On Aug. 29, community members gathered in front of the federal building in Downtown Fresno to protest against the Farm Workforce Modernization Act (FWMA).
Protesters called for Sen. Alex Padilla to vote no on the act, which is a bipartisan bill led by Reps. Zoe Lofgren and Dan Newhouse.
“The Farm Workforce Modernization Act left behind many workers, even people who have worked in the felds for many years. We want to urge Sen. Padilla to oppose this act, and more than anything to listen to us,” said Martinez Nateras, program director for the American Friends Service Committee (AFSC).
Padilla expressed support for FWMA in June 2022, according to a news release. The bill intends to establish provisions to offer immigrant farm workers lacking permanent legal status certifed agricultural worker (CAW) status and change the H-2A temporary worker program.
It also outlines the implementation of an electronic verifcation system called E-Verify.
“Stabilizing the workforce will protect the future of our farms and our food supply. The Farm Workforce Modernization Act accomplishes this by providing a path to legal status for farmworkers and updating and streamlining the H-2A temporary worker visa program while ensuring fair wages and working conditions for all workers,” Lofgren said in a news release.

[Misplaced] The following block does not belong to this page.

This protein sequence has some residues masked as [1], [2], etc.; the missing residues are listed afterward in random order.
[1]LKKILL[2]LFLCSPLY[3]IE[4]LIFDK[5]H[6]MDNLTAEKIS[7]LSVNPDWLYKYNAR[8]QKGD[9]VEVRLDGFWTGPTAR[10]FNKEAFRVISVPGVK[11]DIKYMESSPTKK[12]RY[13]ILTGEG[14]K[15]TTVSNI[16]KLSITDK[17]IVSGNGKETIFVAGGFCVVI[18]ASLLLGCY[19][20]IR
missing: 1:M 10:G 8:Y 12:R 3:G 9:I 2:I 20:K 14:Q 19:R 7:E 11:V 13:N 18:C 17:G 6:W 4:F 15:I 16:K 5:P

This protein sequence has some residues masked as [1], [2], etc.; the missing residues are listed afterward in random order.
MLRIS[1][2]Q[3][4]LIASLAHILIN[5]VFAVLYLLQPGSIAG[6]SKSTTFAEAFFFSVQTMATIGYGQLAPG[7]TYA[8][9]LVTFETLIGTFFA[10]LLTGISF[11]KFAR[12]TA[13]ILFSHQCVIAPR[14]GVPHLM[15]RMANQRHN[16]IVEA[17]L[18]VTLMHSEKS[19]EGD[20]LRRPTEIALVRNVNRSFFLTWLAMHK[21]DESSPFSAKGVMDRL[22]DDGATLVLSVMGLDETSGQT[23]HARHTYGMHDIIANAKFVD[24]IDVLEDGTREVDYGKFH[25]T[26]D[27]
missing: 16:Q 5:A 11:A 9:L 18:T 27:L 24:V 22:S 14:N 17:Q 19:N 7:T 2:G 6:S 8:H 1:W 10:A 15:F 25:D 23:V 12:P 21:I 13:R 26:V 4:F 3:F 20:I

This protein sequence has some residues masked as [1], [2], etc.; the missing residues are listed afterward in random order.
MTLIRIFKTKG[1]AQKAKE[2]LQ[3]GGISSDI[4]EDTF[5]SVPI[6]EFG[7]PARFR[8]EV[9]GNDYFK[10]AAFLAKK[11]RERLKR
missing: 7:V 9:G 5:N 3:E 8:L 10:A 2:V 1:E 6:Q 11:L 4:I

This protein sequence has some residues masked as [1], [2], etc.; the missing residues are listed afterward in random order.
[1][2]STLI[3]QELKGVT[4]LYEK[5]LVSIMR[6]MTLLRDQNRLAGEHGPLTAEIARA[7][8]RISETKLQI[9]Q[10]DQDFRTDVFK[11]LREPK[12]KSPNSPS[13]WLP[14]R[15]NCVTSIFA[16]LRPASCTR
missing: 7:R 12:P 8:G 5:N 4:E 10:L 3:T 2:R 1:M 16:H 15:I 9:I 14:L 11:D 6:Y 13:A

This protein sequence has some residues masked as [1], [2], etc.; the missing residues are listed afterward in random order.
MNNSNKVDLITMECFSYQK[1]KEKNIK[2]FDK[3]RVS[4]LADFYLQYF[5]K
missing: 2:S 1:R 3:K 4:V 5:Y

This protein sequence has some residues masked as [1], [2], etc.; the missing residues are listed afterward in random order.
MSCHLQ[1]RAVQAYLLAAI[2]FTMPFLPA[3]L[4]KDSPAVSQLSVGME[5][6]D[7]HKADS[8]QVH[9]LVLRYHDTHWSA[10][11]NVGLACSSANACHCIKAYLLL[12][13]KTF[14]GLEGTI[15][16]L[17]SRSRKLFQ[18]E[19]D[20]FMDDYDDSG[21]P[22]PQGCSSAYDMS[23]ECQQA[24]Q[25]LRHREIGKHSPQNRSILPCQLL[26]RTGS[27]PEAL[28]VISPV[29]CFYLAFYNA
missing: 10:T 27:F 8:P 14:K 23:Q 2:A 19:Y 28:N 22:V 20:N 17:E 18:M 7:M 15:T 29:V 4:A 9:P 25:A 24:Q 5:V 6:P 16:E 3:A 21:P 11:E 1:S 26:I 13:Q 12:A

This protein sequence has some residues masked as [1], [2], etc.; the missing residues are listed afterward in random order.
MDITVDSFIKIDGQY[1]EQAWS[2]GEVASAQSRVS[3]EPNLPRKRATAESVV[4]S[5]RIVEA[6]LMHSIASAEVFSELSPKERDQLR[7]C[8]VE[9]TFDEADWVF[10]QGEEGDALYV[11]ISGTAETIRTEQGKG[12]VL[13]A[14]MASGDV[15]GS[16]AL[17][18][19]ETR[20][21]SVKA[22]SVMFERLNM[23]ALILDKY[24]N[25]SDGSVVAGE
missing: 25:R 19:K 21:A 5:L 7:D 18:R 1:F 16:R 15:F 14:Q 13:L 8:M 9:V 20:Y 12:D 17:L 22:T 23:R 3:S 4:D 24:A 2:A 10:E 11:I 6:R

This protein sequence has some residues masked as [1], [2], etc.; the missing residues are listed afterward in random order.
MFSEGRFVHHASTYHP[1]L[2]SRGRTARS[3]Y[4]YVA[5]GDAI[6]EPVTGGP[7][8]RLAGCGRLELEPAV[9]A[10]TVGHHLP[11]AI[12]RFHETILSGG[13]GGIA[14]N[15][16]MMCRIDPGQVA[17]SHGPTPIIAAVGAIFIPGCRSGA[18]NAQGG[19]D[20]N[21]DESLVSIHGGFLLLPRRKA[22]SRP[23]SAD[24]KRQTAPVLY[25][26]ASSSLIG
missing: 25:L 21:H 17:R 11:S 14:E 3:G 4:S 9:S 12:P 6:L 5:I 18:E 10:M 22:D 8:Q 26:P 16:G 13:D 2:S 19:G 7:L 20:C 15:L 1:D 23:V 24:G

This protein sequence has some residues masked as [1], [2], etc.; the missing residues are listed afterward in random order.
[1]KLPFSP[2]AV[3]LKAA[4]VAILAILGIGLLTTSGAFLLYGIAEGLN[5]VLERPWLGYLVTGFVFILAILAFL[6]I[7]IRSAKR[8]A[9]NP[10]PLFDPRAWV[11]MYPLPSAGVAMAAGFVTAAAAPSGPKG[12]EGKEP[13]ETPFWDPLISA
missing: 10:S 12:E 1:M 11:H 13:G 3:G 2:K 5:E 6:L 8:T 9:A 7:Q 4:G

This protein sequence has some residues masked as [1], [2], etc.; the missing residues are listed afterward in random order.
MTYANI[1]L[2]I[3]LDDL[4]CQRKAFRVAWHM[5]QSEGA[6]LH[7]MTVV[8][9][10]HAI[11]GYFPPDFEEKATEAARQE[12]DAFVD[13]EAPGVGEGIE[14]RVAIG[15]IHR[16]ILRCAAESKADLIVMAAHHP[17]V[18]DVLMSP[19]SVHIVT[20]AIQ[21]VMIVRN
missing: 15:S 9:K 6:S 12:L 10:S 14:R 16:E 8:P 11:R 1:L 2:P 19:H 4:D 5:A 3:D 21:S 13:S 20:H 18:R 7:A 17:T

Although FWMA passed in the House of Representatives with a 247-174 vote on March 28, 2021, it has not yet been introduced in the Senate.
According to the bill, if passed, it will introduce a cap on visas and “H–2A nonimmigrant status[es],” proposing a limit of 20,000 for year round workers within the frst three fscal years. This cap on the number of H-2A visas, along with E-verify, has skeptics of the bill worried about the future of the agriculture industry.
Cristel Jensen, a community-driven strategist for the California Institute for Rural Studies, attended the demonstration and focused on intergenerational impacts.
“As of right now when we look at this timeline, the language of the bill excludes Black [and] Indigenous communities. Why? Because the exclusions of this bill say that, if at any point you interacted with law enforcement in a negative way and have a record, then you won’t become a legal resident,” Jensen said.
Jensen also has ties to Fresno State and said she “loves” spending time at the Social Science buildings, reflecting on her time with her mentor, Dvera Saxton, an anthropology professor.
She urged the community to join with the farm worker movement. “Fresno State has a very special place in my heart,” Jensen said. “You are the organizers of the world. Just join the farm worker movement in any form of disruption that you want to continue pursuing that path to liberation. Do it.”